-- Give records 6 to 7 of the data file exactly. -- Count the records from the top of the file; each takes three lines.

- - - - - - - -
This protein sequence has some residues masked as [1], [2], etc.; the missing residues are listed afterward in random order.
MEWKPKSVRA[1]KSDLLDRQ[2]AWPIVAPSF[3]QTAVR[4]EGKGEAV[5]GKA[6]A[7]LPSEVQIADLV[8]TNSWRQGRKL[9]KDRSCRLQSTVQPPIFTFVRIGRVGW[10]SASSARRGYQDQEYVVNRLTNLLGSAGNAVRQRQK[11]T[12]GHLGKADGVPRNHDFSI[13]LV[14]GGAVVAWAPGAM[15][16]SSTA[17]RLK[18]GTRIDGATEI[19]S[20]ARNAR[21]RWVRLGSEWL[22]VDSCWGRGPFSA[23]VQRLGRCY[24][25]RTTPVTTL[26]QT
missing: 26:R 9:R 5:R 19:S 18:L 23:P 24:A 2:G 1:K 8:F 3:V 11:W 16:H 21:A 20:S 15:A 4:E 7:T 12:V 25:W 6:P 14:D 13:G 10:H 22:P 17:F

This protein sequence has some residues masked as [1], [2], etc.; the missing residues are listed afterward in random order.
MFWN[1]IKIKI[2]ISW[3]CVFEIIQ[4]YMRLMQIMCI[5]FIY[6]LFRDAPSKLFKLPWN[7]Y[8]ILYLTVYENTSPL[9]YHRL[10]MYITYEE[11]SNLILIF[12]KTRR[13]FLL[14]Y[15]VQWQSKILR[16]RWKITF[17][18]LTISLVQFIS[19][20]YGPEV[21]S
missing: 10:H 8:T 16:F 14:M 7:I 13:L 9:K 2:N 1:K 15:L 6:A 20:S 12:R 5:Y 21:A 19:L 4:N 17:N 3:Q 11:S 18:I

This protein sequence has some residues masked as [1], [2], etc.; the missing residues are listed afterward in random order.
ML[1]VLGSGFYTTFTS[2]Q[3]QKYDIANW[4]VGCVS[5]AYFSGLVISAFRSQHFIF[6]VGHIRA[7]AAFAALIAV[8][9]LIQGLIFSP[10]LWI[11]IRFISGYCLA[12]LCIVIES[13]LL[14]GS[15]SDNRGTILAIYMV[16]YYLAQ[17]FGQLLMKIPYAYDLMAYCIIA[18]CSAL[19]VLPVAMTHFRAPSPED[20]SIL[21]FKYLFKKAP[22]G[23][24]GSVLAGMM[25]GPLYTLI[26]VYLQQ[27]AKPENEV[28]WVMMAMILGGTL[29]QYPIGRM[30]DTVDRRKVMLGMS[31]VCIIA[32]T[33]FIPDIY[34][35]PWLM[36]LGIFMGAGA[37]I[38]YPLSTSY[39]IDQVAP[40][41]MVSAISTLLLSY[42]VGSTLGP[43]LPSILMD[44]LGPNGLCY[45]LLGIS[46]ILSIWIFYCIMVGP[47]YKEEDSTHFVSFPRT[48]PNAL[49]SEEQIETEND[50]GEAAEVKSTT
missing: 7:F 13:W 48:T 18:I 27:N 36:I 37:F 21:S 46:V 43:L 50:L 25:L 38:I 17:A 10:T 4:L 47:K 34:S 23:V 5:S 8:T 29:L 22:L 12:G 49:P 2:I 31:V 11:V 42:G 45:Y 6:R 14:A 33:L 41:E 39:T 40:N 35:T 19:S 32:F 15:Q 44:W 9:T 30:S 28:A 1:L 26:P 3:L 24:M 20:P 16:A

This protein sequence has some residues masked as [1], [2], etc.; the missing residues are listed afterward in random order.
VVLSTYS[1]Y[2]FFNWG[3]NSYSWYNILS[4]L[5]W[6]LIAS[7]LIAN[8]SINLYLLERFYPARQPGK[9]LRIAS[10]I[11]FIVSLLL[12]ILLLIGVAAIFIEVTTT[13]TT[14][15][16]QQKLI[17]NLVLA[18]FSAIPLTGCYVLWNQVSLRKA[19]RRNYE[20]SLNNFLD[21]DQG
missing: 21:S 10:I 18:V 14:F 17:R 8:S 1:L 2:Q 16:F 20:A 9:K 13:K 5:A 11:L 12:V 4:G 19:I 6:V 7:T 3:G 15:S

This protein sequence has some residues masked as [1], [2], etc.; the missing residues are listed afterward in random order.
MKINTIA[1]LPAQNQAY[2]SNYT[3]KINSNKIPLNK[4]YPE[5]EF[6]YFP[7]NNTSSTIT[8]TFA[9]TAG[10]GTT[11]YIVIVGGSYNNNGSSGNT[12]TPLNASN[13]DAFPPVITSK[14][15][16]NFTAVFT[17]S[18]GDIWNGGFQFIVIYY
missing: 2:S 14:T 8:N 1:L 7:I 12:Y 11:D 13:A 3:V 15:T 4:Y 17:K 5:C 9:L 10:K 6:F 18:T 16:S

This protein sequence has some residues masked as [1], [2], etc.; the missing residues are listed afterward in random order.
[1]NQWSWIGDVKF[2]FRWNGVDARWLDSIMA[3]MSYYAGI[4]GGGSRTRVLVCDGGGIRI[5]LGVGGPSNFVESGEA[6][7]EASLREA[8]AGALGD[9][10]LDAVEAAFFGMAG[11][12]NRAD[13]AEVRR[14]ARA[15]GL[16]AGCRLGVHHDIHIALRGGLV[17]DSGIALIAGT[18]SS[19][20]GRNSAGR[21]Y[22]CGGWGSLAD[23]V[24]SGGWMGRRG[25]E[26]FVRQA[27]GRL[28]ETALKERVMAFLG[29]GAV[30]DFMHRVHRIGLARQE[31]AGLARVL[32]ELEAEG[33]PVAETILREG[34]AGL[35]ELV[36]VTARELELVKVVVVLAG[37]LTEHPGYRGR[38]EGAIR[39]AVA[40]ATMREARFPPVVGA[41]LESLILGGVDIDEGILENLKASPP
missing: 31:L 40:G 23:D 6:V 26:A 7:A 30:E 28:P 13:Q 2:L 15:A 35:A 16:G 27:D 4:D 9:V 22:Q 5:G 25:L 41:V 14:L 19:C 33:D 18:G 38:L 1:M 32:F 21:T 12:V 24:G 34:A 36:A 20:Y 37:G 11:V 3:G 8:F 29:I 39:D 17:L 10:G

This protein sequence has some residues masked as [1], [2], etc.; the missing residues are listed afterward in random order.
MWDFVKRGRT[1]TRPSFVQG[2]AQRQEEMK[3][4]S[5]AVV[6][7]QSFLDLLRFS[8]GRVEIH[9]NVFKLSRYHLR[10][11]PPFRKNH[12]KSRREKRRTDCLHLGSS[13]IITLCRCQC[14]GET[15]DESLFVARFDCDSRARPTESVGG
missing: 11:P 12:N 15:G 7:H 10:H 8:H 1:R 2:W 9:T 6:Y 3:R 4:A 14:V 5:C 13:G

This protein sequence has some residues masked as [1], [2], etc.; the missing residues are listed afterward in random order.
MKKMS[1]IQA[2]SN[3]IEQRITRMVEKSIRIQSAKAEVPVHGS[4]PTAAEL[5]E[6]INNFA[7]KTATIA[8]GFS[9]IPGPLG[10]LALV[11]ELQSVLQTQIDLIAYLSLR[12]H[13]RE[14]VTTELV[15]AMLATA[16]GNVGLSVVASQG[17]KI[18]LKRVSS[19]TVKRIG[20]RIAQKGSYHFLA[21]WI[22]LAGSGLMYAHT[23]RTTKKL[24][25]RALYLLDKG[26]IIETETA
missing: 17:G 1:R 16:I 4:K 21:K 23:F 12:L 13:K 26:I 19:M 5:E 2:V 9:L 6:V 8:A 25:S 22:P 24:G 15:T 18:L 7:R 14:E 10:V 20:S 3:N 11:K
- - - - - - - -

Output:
This protein sequence has some residues masked as [1], [2], etc.; the missing residues are listed afterward in random order.
[1]NQWSWIGDVKF[2]FRWNGVDARWLDSIMA[3]MSYYAGI[4]GGGSRTRVLVCDGGGIRI[5]LGVGGPSNFVESGEA[6][7]EASLREA[8]AGALGD[9][10]LDAVEAAFFGMAG[11][12]NRAD[13]AEVRR[14]ARA[15]GL[16]AGCRLGVHHDIHIALRGGLV[17]DSGIALIAGT[18]SS[19][20]GRNSAGR[21]Y[22]CGGWGSLAD[23]V[24]SGGWMGRRG[25]E[26]FVRQA[27]GRL[28]ETALKERVMAFLG[29]GAV[30]DFMHRVHRIGLARQE[31]AGLARVL[32]ELEAEG[33]PVAETILREG[34]AGL[35]ELV[36]VTARELELVKVVVVLAG[37]LTEHPGYRGR[38]EGAIR[39]AVA[40]ATMREARFPPVVGA[41]LESLILGGVDIDEGILENLKASPP
missing: 31:L 40:G 23:D 6:V 26:A 7:A 30:E 28:P 13:Q 2:L 15:A 35:A 16:G 27:D 4:D 9:V 22:Q 5:G 25:L 41:V 14:L 19:C 33:D 18:G 38:L 1:M 32:F 21:T 12:V 24:G 34:A 36:A 20:Y 37:G 11:V 3:G 8:F 29:I 39:D 17:L 10:G

This protein sequence has some residues masked as [1], [2], etc.; the missing residues are listed afterward in random order.
MWDFVKRGRT[1]TRPSFVQG[2]AQRQEEMK[3][4]S[5]AVV[6][7]QSFLDLLRFS[8]GRVEIH[9]NVFKLSRYHLR[10][11]PPFRKNH[12]KSRREKRRTDCLHLGSS[13]IITLCRCQC[14]GET[15]DESLFVARFDCDSRARPTESVGG
missing: 11:P 12:N 15:G 7:H 10:H 8:H 1:R 2:W 9:T 6:Y 3:R 4:A 14:V 5:C 13:G